Mexican Chilli Peppers – The Gran Luchito Guide



Today Gran Luchito looks at the world of Mexican chilli peppers and explores the various types used there.

Mexican chilli peppers are a huge part of the culture in Mexico, used throughout the whole country in a mind-boggling array of ways. We explore the dried chillies most commonly found in this wonderful country. Before you read on, how many can you ID from the mix below?

 Guajillo Chilli

– One of the most popular Mexican chillies
– Gives a mild heat with a smoky berry flavour.
– Part of the ‘holy trinity’ of chillies used to make mole.
– 2,500 – 5,000 Scoville heat units (mild/medium)
– Used in: Soups; moles; stews; meat rubs.

Ancho Chilli

– Dried form of the poblano chilli.
– Part of the ‘holy trinity’ of chillies used to make mole.
– 1,000 – 2,000 Scoville units.
– Used in: Enchiladas; tortilla soup; carne de puerco en chile negro (grilled pork in ancho & tomatillo sauce).

Piquin Chilli

– A tiny chilli known by many other names such as tepín, chiltepín, chilito, Chiapas.
– Retains its name when dried (most commonly used in this form).
– 100,000 – 140,000 Scoville units (very hot).
– Used in: Pozole (Mexican soup/stew); sprinkled on fresh fruit.

Cascabel Chilli

– Also known as the rattle chilli due to the loose seeds inside.
– Retains both its name as well as its shape regardless of being fresh or dried (more commonly dried).
– Grown in Coahuila, Durango, Guerrero and Jalisco.
– Used in: salsas; stews; soups.

Pasilla Chilli

(Not to be confused with the Pasilla Oaxaca, as used in the Gran Luchito range!)

– The dried form of the chilaca chilli, its name means ‘little raisin’.
– Imparts a rich flavour to food.
– Part of the ‘holy trinity’ of chillies used to make mole.
– 250 – 4,000 Scoville units (mild/medium)
– Used in:  Sauces; combined with fruit to serve with duck, seafood, lamb and many other ingredients.

* Gran Luchito uses a rare smoked variety of this chilli called the Pasilla Oaxaca *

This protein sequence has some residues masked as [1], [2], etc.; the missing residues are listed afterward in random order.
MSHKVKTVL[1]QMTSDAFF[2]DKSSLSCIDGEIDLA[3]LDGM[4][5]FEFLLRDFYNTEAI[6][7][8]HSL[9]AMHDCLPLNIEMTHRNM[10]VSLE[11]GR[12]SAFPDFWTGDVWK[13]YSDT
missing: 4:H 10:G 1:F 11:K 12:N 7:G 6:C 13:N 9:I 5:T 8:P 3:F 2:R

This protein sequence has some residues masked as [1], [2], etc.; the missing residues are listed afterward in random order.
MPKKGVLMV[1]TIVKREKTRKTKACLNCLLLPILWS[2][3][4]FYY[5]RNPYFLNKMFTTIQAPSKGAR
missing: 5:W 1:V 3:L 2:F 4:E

Habanero Chilli

– One of the hottest Mexican chilli peppers, but its heat dissipates quickly.
– Very fruity flavour.
– Range of colours including red, orange, white and brown when fresh.
– 200,000 – 300,000 Scoville units (very hot)
– Used in: Used in many hot sauces.

Mulato Chilli

– Closely related to the ancho chilli.
– Retains its name when dried.
– Rich flavour with hints of chocolate.
– 2,500 – 3,000 Scoville units (mild/medium).
– Used in: Mole and other sauces; stews.

Chipotle (Morita) Chilli

– The dried and smoked form of the jalapeno.
– Varieties include the morita (a very spicy variety from the northern Chihuahua region) and the meco (a milder variety from central & south Mexico).
– Favoured for its earthy and slightly smoky flavour.
– 3,000 – 10,000 Scoville units (medium) depending on variety.
– Used in: meat marinades; salsas; slow cooked dishes (stews).

De Arbol Chilli

– Retain same name and colour when dried (often used to decorate wreaths for bright red colour).
– Originate from Oaxaca and Jalisco.
– Sometimes called pico de pajaro (bird’s beak) or cola de rata (rat’s tail).
– Sharp distinctive flavour.
– 15,000-30,000 Scoville units (hot)
– Used in: Fried whole with black beans; powdered; dried; salsas.


So there you have it. No more excuses. There’s a lot more to dried Mexican chilli peppers than the generic chilli flakes or powder you often see in jars. Why not get hold of a few different types and start experimenting.


Calling all Mexican lovers!

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